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The IRS’s annual ‘Dirty Dozen’ list includes common tax scams that often peak during the tax filing season. The IRS recommends that taxpayers be aware so they can protect themselves against claims that sound too good to be true. Taxpayers who buy into illegal tax scams can end up facing significant penalties and interest and even criminal prosecution.
The tax scams that made the Dirty Dozen list this filing season are:
Identity Theft. Tax fraud through the use of identity theft tops this year’s Dirty Dozen list. Combating identity theft and refund fraud is a top priority for the IRS. The IRS’s ID theft strategy focuses on prevention, detection and victim assistance. During 2012, the IRS protected $20 billion of fraudulent refunds, including those related to identity theft. This compares to $14 billion in 2011. Taxpayers who believe they are at risk of identity theft due to lost or stolen personal information should immediately contact the IRS so the agency can take action to secure their tax account. If you have received a notice from the IRS, call the phone number on the notice. You may also call the IRS’s Identity Protection Specialized Unit at 800-908-4490. Find more information on the identity protection page on IRS.gov.
Phishing. Phishing typically involves an unsolicited email or a fake website that seems legitimate but lures victims into providing personal and financial information. Once scammers obtain that information, they can commit identity theft or financial theft. The IRS does not initiate contact with taxpayers by email to request personal or financial information. This includes any type of electronic communication, such as text messages and social media channels. If you receive an unsolicited email that appears to be from the IRS, send it to email@example.com.
Return Preparer Fraud. Although most return preparers are reputable and provide good service, you should choose carefully when hiring someone to prepare your tax return. Only use a preparer who signs the return they prepare for you and enters their IRS Preparer Tax Identification Number (PTIN). For tips about choosing a preparer, visit www.irs.gov/chooseataxpro.
Hiding Income Offshore. One form of tax evasion is hiding income in offshore accounts. This includes using debit cards, credit cards or wire transfers to access those funds. While there are legitimate reasons for maintaining financial accounts abroad, there are reporting requirements taxpayers need to fulfill. Failing to comply can lead to penalties or criminal prosecution. Visit IRS.gov for more information on the Voluntary Disclosure Program.
“Free Money” from the IRS & Tax Scams Involving Social Security. Beware of scammers who prey on people with low income, the elderly and church members around the country. Scammers use flyers and ads with bogus promises of refunds that don’t exist. The schemes target people who have little or no income and normally don’t have to file a tax return. In some cases, a victim may be due a legitimate tax credit or refund but scammers fraudulently inflate income or use other false information to file a return to obtain a larger refund. By the time people find out the IRS has rejected their claim, the promoters are long gone.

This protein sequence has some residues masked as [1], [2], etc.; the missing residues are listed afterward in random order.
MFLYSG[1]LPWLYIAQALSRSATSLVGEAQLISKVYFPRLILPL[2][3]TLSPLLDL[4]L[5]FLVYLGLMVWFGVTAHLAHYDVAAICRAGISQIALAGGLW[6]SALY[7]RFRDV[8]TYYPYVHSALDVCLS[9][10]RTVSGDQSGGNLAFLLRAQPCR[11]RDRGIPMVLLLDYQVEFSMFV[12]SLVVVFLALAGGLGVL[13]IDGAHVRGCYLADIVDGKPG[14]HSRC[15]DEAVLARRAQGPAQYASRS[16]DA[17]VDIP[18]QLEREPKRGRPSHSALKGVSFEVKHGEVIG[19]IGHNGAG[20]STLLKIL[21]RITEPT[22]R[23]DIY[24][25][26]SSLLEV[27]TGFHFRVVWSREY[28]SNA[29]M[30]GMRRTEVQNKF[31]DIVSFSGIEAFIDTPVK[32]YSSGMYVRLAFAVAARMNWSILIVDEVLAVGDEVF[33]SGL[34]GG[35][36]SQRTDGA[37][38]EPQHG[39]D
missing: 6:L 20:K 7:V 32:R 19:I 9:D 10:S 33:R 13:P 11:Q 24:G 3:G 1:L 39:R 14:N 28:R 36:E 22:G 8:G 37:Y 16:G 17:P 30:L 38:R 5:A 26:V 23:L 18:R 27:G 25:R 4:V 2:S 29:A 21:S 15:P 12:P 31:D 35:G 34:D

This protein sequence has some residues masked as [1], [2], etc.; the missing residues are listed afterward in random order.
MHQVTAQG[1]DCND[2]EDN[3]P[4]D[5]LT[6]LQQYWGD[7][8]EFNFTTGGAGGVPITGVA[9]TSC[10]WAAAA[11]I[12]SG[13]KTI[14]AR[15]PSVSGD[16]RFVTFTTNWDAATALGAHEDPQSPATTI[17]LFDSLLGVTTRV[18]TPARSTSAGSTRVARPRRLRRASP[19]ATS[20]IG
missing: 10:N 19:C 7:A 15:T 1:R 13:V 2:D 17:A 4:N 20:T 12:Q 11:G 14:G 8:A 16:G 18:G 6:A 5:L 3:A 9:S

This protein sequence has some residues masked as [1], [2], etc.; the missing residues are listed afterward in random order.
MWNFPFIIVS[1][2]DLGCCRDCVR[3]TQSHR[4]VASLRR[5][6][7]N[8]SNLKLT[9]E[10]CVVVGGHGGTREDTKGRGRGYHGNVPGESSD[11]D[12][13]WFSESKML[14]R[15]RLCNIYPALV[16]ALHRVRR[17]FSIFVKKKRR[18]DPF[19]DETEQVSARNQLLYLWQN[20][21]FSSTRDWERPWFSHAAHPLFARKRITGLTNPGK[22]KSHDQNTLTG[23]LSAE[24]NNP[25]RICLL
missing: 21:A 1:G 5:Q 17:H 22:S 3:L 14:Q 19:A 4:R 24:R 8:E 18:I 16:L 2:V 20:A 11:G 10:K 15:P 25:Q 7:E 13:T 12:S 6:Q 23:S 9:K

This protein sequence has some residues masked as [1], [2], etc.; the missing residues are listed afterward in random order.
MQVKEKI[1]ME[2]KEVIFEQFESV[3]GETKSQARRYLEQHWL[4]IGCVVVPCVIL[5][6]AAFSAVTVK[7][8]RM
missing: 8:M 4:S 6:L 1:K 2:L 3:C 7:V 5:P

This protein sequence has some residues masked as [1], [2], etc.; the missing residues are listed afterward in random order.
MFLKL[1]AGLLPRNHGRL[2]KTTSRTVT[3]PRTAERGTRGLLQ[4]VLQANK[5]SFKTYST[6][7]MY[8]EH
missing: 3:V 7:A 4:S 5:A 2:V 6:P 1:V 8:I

Impersonation of Charitable Organizations. Following major disasters, it’s common for scam artists to impersonate charities to get money or personal information from well-intentioned people. They may even directly contact disaster victims and claim to be working for or on behalf of the IRS to help the victims file casualty loss claims and get tax refunds. Taxpayers need to be sure they donate to recognized charities.
False/Inflated Income and Expenses. Falsely claiming income you did not earn or expenses you did not pay in order to get larger refundable tax credits is tax fraud. This includes false claims for the Earned Income Tax Credit. In many cases the taxpayer ends up repaying the refund, including penalties and interest. In some cases the taxpayer faces criminal prosecution. In one particular scam, taxpayers file excessive claims for the fuel tax credit. Fraud involving the fuel tax credit is a frivolous claim and can result in a penalty of $5,000.
False Form 1099 Refund Claims. In this scam, the perpetrator files a fake information return, such as a Form 1099-OID, to justify a false refund claim.
Frivolous Arguments. Promoters of frivolous schemes advise taxpayers to make unreasonable and outlandish claims to avoid paying the taxes they owe. These are false arguments that the courts have consistently thrown out. While taxpayers have the right to contest their tax liabilities in court, no one has the right to disobey the law.
Falsely Claiming Zero Wages. Filing a phony information return is an illegal way to lower the amount of taxes an individual owes. Typically, scammers use a Form 4852 (Substitute Form W-2) or a “corrected” Form 1099 to improperly reduce taxable income to zero. Filing this type of return can result in a $5,000 penalty.
Disguised Corporate Ownership. Scammers improperly use third parties form corporations that hide the true ownership of the business. They help dishonest individuals underreport income, claim fake deductions and avoid filing tax returns. They also facilitate money laundering and other financial crimes.
Misuse of Trusts. There are legitimate uses of trusts in tax and estate planning. But some questionable transactions promise to reduce the amount of income that is subject to tax, offer deductions for personal expenses and reduced estate or gift taxes. Such trusts rarely deliver the promised tax benefits. They primarily help avoid taxes and hide assets from creditors, including the IRS.